I recently came across a fascinating article about a Russian doctor who cut out his own appendix, after being left with no alternative.
During an expedition to the Antarctic, Russian surgeon Leonid Rogozov became seriously ill. He needed an operation – and as the only doctor on the team, he realised he would have to do it himself.
. . .
Rogozov was part of the sixth Soviet Antarctic expedition – a team of 12 had been sent to build a new base at the Schirmacher Oasis.
The Novolazarevskaya Station was up and running by the middle of February 1961, and with their mission complete the group settled down to see out the hostile winter months.
“He was confronted with a very difficult situation of life and death,” says Vladislav. “He could wait for no help, or make an attempt to operate on himself.”
It was not an easy choice. Rogozov knew his appendix could burst and if that happened, it would almost certainly kill him – and while he considered his options, his symptoms got worse.
“He had to open his own abdomen to take his intestines out,” says Vladislav. “He didn’t know if that was humanly possible.”
. . .
Rogozov worked out a detailed plan for how the operation would unfold and assigned his colleagues specific roles and tasks.
He nominated two main assistants to hand him instruments, position the lamp, and hold a mirror – he planned to use the reflection to see what he was doing. The station director was also in the room, in case one of the others became faint.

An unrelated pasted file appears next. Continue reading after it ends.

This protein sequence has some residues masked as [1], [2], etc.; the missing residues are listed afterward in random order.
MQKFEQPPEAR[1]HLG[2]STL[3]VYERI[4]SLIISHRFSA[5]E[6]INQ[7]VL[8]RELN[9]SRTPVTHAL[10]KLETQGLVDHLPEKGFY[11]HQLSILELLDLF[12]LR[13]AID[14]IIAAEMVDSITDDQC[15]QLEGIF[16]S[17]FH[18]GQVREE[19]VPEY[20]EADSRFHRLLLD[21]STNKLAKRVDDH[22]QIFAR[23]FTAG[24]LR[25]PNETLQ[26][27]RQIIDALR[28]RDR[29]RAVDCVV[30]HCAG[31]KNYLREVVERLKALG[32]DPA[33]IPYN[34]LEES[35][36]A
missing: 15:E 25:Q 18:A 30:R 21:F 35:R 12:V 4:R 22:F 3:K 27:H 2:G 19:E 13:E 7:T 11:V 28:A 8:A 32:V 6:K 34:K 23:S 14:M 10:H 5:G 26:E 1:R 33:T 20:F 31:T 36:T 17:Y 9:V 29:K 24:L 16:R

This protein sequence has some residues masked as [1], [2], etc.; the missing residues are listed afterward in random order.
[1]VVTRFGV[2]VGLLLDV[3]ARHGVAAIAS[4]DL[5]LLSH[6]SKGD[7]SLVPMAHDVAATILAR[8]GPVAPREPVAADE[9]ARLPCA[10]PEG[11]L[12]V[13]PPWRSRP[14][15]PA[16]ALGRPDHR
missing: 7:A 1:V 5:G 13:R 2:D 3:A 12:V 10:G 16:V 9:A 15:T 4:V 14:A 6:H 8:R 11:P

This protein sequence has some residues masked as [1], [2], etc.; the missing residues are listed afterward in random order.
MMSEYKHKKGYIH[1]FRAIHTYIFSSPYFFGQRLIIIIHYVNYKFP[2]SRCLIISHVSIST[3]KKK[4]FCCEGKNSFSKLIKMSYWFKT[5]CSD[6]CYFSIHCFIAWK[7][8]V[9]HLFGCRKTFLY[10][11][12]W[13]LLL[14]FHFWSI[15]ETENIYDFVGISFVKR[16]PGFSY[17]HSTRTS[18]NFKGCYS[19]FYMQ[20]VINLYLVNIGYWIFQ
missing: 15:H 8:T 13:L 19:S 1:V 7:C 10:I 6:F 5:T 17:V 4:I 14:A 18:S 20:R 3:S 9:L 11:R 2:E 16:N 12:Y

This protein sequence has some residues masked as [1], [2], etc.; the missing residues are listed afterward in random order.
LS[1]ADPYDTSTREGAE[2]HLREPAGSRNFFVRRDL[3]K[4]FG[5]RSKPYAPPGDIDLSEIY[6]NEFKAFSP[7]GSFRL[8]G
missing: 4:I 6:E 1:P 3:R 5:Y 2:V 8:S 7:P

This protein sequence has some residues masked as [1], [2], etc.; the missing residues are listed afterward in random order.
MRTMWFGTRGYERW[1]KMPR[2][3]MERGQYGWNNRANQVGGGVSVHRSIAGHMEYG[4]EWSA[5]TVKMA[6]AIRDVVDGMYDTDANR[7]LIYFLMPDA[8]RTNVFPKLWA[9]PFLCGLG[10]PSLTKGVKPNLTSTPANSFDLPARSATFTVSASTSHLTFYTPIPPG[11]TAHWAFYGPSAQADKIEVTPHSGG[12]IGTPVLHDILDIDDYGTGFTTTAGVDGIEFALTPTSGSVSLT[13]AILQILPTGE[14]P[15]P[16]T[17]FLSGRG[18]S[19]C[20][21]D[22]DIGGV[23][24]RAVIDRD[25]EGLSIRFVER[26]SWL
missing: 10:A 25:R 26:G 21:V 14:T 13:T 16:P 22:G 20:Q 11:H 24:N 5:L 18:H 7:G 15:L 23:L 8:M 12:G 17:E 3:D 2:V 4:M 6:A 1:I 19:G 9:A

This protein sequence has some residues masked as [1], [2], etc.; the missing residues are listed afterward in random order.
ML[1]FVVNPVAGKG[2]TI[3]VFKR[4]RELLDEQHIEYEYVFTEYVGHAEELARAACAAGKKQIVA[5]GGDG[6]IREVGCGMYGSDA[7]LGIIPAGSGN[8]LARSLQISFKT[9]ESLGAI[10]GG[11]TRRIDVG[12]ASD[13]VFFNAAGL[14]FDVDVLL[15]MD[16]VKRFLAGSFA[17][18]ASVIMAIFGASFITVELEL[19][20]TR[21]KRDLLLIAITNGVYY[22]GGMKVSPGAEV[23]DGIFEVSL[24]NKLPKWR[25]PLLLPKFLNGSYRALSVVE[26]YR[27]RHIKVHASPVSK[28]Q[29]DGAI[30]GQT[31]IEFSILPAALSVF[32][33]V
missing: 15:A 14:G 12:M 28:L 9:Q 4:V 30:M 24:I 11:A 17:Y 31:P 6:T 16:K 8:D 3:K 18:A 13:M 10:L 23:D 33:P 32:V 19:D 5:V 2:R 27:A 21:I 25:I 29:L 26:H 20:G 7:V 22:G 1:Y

“He was so systematic he even instructed them what to do if he was losing consciousness – how to inject him with adrenalin and perform artificial ventilation,” says Vladislav. “I don’t think his preparation could have been better.”
A general anaesthetic was out of the question. He was able to administer a local anaesthetic to his abdominal wall but once he had cut through, removing the appendix would have to be done without further pain relief, in order to keep his head as clear as possible.
There’s more at the link.
Click over to the article to read about the surgery and its successful outcome. It’s a remarkable story. On his safe return to the Soviet Union some time later, Dr. Rogozov was awarded the Order of the Red Banner of Labor for his accomplishment, and the example he’d set to other adventurers and explorers. He died in 2000 at the age of 66.